In the early 1990s, Hyatt sold his Alabama farm and moved to Morriston, west of Ocala, where he purchased a 110-acre farm that happened to be adjacent to his future wife’s property, said Morgan Hyatt.

“I had a bigger barn, but he had the bigger house, so we ended up at his farm,” she said.

In Morriston, Hyatt, with his wife at his side, continued raising and training thoroughbreds, often traveling to South Florida tracks to race them.

“He’d sell them at the Ocala Breeders’ Sale, at the racetrack, or through other ways,” said Morgan Hyatt. “He always kept track of their careers and followed them.”

One horse, Jabalski Princess, had several memorable wins.

“The thing about Freddie was that he always allowed the horses to be horses. He let them run and kick and play – he never pushed them,” she said. “He was very passionate about animals and taking care of them the right way.”

When he wasn’t busy with the horse industry, Hyatt enjoyed hunting and spending time in nature, she said, and when he was around his friends and loved ones, which was often, he loved regaling them with stories from his days at Auburn and the NFL.

One tale that Freddie frequently repeated was from his sophomore year at Auburn.

It was Oct. 29, 1966, and the Auburn Tigers were playing the Florida Gators in Gainesville. It was Florida’s Homecoming and Hyatt kept begging coach Ralph Jordan to put him in the game. The coach finally relented so that Hyatt would shut up,” said Morgan Hyatt.

“So, Freddie caught a pass and as he started pulling away from the safety, he said, ‘See you later alligator,’” she said.

The story with Hyatt’s witty quip ran in “The Auburn Plainsman,” the university’s newspaper. (The Gators went on to win the game, with quarterback Steve Spurrier, winner of the Heisman Trophy a few weeks later, kicking a field goal to break a 27-27 tie to take the lead for good.)

Over the past several years, the Hyatts, who were childless by choice, had slowed down and were looking forward to traveling and enjoying their retirement years. Freddie Hyatt stopped racing horses a couple of years ago and stayed closer to home, said Morgan Hyatt.

Hyatt Farm and Training Center once had as many as 75 horses on the property, but the number had dwindled significantly in recent years.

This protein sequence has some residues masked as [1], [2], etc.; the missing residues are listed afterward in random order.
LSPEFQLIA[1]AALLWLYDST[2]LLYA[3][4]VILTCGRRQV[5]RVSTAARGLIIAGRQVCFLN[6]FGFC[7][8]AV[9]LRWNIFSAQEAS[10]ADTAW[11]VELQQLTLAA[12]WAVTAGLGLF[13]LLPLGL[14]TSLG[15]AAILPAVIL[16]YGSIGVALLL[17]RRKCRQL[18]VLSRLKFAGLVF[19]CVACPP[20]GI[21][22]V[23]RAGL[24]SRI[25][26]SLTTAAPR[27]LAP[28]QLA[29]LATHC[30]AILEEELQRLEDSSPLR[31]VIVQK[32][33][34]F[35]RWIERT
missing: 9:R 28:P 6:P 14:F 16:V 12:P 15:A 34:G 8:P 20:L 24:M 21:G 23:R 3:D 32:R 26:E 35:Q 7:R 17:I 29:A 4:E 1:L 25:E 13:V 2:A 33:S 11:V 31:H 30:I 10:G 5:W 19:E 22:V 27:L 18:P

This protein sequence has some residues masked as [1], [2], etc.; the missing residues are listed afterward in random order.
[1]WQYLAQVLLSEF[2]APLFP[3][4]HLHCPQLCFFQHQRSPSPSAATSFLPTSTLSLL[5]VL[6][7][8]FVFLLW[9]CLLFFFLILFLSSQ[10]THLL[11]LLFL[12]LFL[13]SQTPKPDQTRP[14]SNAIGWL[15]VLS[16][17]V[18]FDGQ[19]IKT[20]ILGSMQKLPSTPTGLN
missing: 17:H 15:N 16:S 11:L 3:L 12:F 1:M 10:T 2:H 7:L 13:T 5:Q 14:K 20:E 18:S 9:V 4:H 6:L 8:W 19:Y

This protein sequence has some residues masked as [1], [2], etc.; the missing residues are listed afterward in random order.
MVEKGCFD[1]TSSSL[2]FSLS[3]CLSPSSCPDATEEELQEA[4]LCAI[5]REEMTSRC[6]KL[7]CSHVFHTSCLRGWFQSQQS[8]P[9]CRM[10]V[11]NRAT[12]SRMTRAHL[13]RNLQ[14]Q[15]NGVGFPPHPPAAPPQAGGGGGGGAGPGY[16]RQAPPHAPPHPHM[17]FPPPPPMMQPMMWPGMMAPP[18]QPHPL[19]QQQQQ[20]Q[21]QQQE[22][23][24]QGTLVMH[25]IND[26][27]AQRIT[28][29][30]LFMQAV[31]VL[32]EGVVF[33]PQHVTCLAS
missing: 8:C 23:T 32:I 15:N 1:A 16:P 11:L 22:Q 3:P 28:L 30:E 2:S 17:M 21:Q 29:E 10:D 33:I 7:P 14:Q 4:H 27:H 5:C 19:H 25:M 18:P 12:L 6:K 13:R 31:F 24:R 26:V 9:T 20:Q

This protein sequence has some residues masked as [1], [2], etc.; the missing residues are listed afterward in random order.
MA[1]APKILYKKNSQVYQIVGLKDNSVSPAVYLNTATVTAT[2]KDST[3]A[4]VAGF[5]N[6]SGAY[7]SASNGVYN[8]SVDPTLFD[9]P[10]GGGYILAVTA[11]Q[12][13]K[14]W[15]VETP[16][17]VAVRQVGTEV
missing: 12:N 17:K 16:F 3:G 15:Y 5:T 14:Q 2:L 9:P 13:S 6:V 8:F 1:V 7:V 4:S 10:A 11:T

“We were retiring. We used to run between 65 and 75 horses; we were down to just 15,” said Morgan Hyatt, who is now selling the farm because it’s too much for her to take care of on her own. “We had plans for the fall and the future.”

The day after his death, Hyatt’s cell phone, which his widow is keeping on for the time being, started ringing. Loved ones, friends, and former football buddies he kept in touch with over the years were calling to wish him a happy birthday, unaware of his sudden passing.

The calls have kept coming too.

“I have to tell them Freddie died, that he’s gone,” she said. “The calls have been so unbelievable; I didn’t realize how many lives he touched.”

“I’ve never talked to so many crying men in my life,” said Morgan Hyatt.

A few days before he went to the hospital for surgery, another fan letter from a young boy arrived, asking for Hyatt’s autograph and picture. He put it aside, intending to take care of the request when he returned home.

“I’ll write him a letter and explain what happened,” she said. “I just wish I had an autographed picture to send him, I don’t even have one for myself.”

In addition to his wife, Dori, Freddie Hyatt is survived by a niece and two nephews.

Hyatt was a member of the Florida Thoroughbred Breeders and Owners Association, the Horsemen’s Benevolent and Protective Association, The NFL Players Association, and the Auburn Letterman Association.

A celebration of life for Hyatt is tentatively scheduled for November, but no date or location has been set.